8. ^ Mokhlis, G. R.; Matis, B. A.; Cochran, M. A.; Eckert, G. J. (2000). "A Clinical Evaluation of Carbamide Peroxide and Hydrogen Peroxide Whitening Agents during Daytime Use". Journal of the American Dental Association. 131 (9): 1269–77. doi:10.14219/jada.archive.2000.0380. PMID 10986827. Archived from the original on 2013-02-23.
  9. ^ Toothwhitening Archived 2008-03-17 at the Wayback Machine from the UMD of New Jersey website
  10. ^ Center for Integrative Medicine: Carbamide Peroxide from the University of Maryland Medical Center website Archived October 18, 2007, at the Wayback Machine
  11. ^ Varma, Rajender S.; Naicker, Kannan P. (1999). "The Urea−Hydrogen Peroxide Complex: Solid-State Oxidative Protocols for Hydroxylated Aldehydes and Ketones (Dakin Reaction), Nitriles, Sulfides, and Nitrogen Heterocycles". Organic Letters. 1 (2): 189. doi:10.1021/ol990522n.
  12. ^ Harry Heaney, Francesca Cardona, Andrea Goti, "Hydrogen Peroxide–Urea" Encyclopedia of Reagents for Organic Synthesis 2008. doi:10.1002/047084289X.rh047.pub2
  13. ^ a b B. Karami, M. Montazerozohori, M. H. Habibi (2005), "Urea-Hydrogen Peroxide (UHP) oxidation of thiols to the corresponding disulfides promoted by maleic anhydride as mediator" (PDF), Molecules (in German), 10 (10), pp. 1358–1363, doi:10.3390/10101385, PMC 6147623, PMID 18007530CS1 maint: multiple names: authors list (link)
  14. ^ a b M. Lukasiewicz; D. Bogdal; J. Pielichowski. "Microwave-assisted oxidation of alcohols using urea hydrogen peroxide". 8th International Electronic Conference on Synthetic Organic Chemistry. ECSOC-8. Retrieved 2016-05-10.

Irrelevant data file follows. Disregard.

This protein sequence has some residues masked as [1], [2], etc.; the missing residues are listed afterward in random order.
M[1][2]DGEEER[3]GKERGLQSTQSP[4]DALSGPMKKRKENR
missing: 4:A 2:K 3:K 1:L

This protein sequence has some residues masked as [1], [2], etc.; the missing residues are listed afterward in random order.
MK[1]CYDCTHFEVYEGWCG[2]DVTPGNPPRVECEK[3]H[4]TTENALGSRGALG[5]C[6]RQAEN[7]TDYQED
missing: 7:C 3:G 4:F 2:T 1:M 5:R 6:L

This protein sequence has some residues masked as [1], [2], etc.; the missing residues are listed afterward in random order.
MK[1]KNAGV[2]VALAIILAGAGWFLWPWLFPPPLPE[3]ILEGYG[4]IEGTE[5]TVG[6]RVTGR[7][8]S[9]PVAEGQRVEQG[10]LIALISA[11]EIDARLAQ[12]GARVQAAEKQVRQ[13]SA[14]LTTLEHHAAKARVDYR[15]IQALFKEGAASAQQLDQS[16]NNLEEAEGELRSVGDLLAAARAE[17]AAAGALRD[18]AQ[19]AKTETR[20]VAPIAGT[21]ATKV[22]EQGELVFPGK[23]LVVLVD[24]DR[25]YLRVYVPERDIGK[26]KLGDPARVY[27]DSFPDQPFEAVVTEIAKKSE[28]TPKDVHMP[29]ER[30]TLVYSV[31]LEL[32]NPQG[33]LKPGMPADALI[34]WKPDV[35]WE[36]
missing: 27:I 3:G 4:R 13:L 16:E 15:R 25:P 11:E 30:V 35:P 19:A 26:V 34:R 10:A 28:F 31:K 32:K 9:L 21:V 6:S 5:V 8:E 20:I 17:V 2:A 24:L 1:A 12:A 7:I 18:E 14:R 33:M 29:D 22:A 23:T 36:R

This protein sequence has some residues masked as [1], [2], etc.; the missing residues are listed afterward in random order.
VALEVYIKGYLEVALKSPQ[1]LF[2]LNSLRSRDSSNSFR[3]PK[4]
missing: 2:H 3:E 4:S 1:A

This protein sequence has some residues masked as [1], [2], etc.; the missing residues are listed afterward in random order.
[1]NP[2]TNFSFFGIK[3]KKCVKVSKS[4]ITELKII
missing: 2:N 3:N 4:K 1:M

15. ^ a b c d R.S. Varma, K.P. Naicker, "The Urea-Hydrogen Peroxide Complex: Solid-State Oxidative Protocols for Hydroxylated Aldehydes and Ketones (Dakin Reaction), Nitriles, Sulfides, and Nitrogen Heterocycles", Org. Lett. (in German), 1 (2), pp. 189–191, doi:10.1021/ol990522n
  16. ^ US 0 
  17. ^ D. Rong, V.A. Phillips, R.S. Rubio, M.A. Castro, R.T. Wheelhouse, "A safe, convenient and efficient method for the preparation of heterocyclic N-oxides using urea-hydrogen peroxide", Tetrahedron Lett. (in German), 49 (48), pp. 6933–6935, doi:10.1016/j.tetlet.2008.09.124CS1 maint: multiple names: authors list (link)
  18. ^ a b H. Heaney, A.J. Newbold (2001), "The oxidation of aromatic aldehydes by magnesium monoperoxyphthalate and urea-hydrogen peroxide", Tetrahedron Lett. (in German), 42 (37), pp. 6607–6609, doi:10.1016/S0040-4039(01)01332-6
  19. ^ M.Y. Rios, E. Salazar, H.F. Olivo (2007), "Baeyer–Villiger oxidation of substituted cyclohexanones via lipase-mediated perhydrolysis utilizing urea–hydrogen peroxide in ethyl acetate", Green Chem. (in German), 9 (5), pp. 459–462, doi:10.1039/B618175ACS1 maint: multiple names: authors list (link)
  20. ^ A. Watanabe, T. Uchida, K. Ito, T. Katsuki (2002), "Highly enantioselective Baeyer-Villiger oxidation using Zr(salen) complex as catalyst", Tetrahedron Lett. (in German), 43 (25), pp. 4481–4485, doi:10.1016/S0040-4039(02)00831-6CS1 maint: multiple names: authors list (link)
  21. ^ L. Ji, Y.-N. Wang, C. Qian, X.-Z. Chen (2013), "Nitrile-promoted alkene epoxidation with urea-hydrogen peroxide (UHP)", Synth. Commun. (in German), 43 (16), pp. 2256–2264, doi:10.1080/00397911.2012.699578, S2CID 93770740CS1 maint: multiple names: authors list (link)
  22. ^

External links[edit]